Cartogram Makes Last Election Look Different

Mapping by people rather than land creates very different picture of the state.

By , WisContext - Jan 17th, 2019 12:52 pm
Cartogram by University of Wisconsin Applied Population Lab.

Cartogram by University of Wisconsin Applied Population Lab.

Gov. Tony Evers carried Wisconsin’s 2018 election for governor by a narrow margin of 1.1 percent, or just under 30,000 votes statewide. However, a glance at the county-level map of these results shows broad swaths of red. A majority of voters in around three-quarters of the state’s 72 counties cast their ballots for Scott Walker. This apparent divergence stems from a common ambiguity with election outcome maps that use counties to visualize data which are actually counted at the individual level — like votes.

An area cartogram is a special type of data visualization tool in which the shapes of a map are scaled by some variable other than square miles. Cartograms can highlight differences between places with high population density and places with large amounts of land and/or water but smaller populations. In other words, a cartogram shows population density in a graphical format. These differences can be dramatic.

The traditional county map of the 2018 gubernatorial election results, with shapes that represent land area, features color gradients showing the margin of votes for the Democratic candidate Tony Evers and the Republican candidate Scott Walker. This is called a choropleth map. Clicking on the “Total Votes” button a converts the map into a cartogram.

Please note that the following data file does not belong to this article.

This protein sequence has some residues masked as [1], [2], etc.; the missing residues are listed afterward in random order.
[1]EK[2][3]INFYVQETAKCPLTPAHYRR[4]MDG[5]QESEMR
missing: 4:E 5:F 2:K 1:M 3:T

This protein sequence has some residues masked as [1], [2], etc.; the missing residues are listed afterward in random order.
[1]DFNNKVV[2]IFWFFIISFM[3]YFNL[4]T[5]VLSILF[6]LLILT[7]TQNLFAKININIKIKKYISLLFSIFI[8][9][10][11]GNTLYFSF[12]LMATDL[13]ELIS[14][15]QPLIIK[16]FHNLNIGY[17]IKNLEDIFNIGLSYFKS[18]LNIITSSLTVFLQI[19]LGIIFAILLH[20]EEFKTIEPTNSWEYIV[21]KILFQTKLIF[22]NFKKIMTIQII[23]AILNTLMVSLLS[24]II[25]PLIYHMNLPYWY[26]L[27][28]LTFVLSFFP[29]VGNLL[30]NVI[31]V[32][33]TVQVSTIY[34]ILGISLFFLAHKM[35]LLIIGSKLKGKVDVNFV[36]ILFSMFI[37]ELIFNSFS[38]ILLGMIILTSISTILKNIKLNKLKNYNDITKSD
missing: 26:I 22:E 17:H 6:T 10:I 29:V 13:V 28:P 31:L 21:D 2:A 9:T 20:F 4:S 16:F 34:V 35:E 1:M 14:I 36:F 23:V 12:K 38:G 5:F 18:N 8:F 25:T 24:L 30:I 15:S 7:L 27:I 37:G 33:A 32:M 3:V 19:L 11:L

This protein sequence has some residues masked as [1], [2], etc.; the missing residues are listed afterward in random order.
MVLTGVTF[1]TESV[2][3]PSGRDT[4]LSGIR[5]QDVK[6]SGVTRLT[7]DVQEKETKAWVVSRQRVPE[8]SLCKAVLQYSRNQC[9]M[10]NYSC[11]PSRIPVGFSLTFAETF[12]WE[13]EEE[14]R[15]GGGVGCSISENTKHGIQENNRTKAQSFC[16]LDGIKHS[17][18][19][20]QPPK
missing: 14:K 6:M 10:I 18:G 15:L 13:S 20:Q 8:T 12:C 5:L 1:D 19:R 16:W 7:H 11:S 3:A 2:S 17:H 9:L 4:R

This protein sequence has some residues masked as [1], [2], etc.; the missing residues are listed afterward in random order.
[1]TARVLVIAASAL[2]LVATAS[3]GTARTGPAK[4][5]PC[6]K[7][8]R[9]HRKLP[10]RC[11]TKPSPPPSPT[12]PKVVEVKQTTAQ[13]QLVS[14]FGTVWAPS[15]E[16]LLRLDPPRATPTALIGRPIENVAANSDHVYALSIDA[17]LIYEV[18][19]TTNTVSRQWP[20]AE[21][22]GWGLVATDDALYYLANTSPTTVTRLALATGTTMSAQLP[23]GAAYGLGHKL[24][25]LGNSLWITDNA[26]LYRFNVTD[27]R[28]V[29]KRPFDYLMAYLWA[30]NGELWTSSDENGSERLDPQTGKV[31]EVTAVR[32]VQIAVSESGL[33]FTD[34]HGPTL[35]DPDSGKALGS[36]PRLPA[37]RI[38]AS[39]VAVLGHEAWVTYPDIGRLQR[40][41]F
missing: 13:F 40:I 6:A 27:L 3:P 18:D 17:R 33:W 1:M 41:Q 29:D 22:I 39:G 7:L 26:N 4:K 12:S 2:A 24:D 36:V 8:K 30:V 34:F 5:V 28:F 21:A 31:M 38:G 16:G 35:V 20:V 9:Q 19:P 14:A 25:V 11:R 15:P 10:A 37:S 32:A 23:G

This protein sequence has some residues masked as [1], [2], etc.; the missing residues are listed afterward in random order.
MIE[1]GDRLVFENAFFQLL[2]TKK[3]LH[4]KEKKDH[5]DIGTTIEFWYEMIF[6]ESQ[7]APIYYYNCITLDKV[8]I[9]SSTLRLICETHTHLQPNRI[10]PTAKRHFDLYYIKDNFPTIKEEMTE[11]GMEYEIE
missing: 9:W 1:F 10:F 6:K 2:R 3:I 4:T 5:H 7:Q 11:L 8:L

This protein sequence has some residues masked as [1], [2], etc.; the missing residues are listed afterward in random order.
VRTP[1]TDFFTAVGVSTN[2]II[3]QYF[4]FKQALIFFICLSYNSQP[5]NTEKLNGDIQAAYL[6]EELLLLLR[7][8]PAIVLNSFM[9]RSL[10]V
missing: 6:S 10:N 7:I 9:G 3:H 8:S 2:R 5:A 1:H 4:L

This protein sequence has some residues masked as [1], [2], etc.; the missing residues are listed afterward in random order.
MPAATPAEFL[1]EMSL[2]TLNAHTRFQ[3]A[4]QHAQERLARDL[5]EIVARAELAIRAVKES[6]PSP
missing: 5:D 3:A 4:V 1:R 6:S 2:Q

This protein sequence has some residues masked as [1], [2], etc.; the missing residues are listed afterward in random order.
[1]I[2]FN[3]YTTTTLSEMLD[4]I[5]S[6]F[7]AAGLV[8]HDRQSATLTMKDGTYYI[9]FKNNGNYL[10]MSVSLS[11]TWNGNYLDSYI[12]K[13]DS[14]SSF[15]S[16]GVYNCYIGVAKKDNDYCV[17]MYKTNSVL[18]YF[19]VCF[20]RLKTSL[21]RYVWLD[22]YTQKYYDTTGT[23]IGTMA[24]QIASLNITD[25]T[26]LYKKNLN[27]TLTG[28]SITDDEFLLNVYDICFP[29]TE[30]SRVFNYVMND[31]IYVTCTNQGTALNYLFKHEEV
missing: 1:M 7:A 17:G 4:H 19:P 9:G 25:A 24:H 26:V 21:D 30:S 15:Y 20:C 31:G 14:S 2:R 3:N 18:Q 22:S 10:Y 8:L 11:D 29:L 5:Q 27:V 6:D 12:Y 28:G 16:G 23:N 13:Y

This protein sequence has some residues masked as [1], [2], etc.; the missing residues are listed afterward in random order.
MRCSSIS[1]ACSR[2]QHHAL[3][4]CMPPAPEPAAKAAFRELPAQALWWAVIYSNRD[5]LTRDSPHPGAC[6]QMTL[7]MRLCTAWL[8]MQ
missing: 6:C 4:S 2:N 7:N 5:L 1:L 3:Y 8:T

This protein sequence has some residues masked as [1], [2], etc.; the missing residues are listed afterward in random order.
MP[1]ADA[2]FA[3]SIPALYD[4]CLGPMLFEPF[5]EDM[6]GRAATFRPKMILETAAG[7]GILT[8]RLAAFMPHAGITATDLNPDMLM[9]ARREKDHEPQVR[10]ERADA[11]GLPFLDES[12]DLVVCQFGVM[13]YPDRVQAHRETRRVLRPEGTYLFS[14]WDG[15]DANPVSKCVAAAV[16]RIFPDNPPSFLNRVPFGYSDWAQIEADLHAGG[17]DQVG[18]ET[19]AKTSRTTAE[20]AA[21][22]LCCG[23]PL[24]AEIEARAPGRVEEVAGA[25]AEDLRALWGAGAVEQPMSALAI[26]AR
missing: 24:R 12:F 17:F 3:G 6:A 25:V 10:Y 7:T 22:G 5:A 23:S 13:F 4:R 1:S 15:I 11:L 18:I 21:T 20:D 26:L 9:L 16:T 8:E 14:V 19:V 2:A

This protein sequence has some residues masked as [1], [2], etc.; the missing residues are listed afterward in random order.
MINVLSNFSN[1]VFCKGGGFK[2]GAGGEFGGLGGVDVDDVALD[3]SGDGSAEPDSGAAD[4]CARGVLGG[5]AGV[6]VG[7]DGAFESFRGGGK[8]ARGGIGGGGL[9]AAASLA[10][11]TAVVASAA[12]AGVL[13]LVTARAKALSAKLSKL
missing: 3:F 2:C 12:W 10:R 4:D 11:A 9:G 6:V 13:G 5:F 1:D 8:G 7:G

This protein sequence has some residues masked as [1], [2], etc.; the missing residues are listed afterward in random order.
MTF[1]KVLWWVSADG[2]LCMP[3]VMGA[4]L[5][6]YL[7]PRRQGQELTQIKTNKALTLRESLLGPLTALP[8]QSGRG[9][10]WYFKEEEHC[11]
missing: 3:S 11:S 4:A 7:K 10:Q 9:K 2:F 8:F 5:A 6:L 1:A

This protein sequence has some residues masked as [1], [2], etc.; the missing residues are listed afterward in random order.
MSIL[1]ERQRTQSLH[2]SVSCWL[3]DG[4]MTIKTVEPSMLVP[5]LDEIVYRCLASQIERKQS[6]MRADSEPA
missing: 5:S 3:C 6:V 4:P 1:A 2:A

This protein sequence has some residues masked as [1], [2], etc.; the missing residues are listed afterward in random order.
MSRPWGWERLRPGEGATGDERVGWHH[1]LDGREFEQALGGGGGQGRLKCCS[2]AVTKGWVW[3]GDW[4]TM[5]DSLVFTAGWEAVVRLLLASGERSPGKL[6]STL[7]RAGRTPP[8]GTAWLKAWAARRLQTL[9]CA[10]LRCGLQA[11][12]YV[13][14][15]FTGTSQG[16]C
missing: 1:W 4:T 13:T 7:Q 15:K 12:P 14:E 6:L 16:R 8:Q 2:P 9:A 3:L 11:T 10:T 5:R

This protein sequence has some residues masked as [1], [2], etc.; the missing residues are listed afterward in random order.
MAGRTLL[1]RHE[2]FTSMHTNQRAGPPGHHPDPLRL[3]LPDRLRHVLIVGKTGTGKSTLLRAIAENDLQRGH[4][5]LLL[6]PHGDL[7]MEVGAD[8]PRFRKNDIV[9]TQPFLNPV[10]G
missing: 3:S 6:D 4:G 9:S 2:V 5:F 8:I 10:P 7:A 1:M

Transforming to a cartogram rescales each county according to the total number of votes cast in it for governor in November 2018, with results data from the Wisconsin Elections Commission. The individual county shape remains the same, but its size relative to all of the others grows or shrinks. The cartogram highlights a dramatic distinction between land area and votes cast in many Wisconsin counties, particularly those that are most densely populated.

Evers carried Milwaukee County — which contributed by far the largest number of votes in the state — by a wide margin of over 35 percentage points, about 138,000 votes. Evers carried Dane County even more strongly, by over 50 points and about 150,000 votes. On the other hand, Walker carried Waukesha County, the state’s third-largest by votes cast by a margin of 34 points, close to 75,000 votes. Although the vote across much of the northern part of the state leaned towards Walker, the relatively small voter population sizes of those counties added up to a smaller share of the overall vote.

Cartograms are useful tools for visualizing data when the individual numbers are more important than the area that serves as their containers — as counties do in this example. The 2018 election for governor cartogram highlights just how significant the most heavily populated parts of Wisconsin are to statewide election outcomes.

Cartogram: Wisconsin’s 2018 Election For Governor was originally published on WisContext which produced the article in a partnership between Wisconsin Public Radio, Wisconsin Public Television and Cooperative Extension.

Categories: Politics, WisContext

One thought on “Cartogram Makes Last Election Look Different”

  1. The cartogram at the top has a major error–Sheboygan, Ozaukee, Waukesha, and Waukesha counties are placed partly ON TOP of Milwaukee county, obscuring the point of the map itself. Why? Could this map be republished with corrections? It seems like the intent of the map is lessened by this obvious error.

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